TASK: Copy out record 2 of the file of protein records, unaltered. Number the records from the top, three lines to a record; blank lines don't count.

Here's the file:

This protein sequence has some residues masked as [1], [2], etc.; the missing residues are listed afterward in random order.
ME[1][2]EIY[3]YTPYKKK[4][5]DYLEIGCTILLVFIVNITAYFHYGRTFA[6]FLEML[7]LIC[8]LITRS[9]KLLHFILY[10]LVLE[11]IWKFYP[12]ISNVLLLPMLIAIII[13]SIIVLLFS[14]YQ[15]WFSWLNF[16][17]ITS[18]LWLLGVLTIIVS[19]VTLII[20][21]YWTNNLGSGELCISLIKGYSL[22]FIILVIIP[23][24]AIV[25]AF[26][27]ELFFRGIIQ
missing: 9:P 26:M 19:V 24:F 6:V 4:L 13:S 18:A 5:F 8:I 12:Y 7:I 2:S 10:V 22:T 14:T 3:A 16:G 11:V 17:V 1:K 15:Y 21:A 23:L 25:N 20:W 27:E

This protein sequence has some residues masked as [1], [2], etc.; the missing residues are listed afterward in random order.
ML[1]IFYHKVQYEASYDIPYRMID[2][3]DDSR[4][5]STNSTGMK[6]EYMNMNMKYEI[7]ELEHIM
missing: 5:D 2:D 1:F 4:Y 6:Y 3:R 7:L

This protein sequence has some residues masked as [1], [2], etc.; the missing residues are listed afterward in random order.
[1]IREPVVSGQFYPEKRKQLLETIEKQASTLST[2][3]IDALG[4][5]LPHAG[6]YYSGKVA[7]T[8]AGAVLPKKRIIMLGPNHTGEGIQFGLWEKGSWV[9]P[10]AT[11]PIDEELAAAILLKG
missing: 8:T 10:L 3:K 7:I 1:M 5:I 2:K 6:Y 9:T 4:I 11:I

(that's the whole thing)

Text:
This protein sequence has some residues masked as [1], [2], etc.; the missing residues are listed afterward in random order.
ML[1]IFYHKVQYEASYDIPYRMID[2][3]DDSR[4][5]STNSTGMK[6]EYMNMNMKYEI[7]ELEHIM
missing: 5:D 2:D 1:F 4:Y 6:Y 3:R 7:L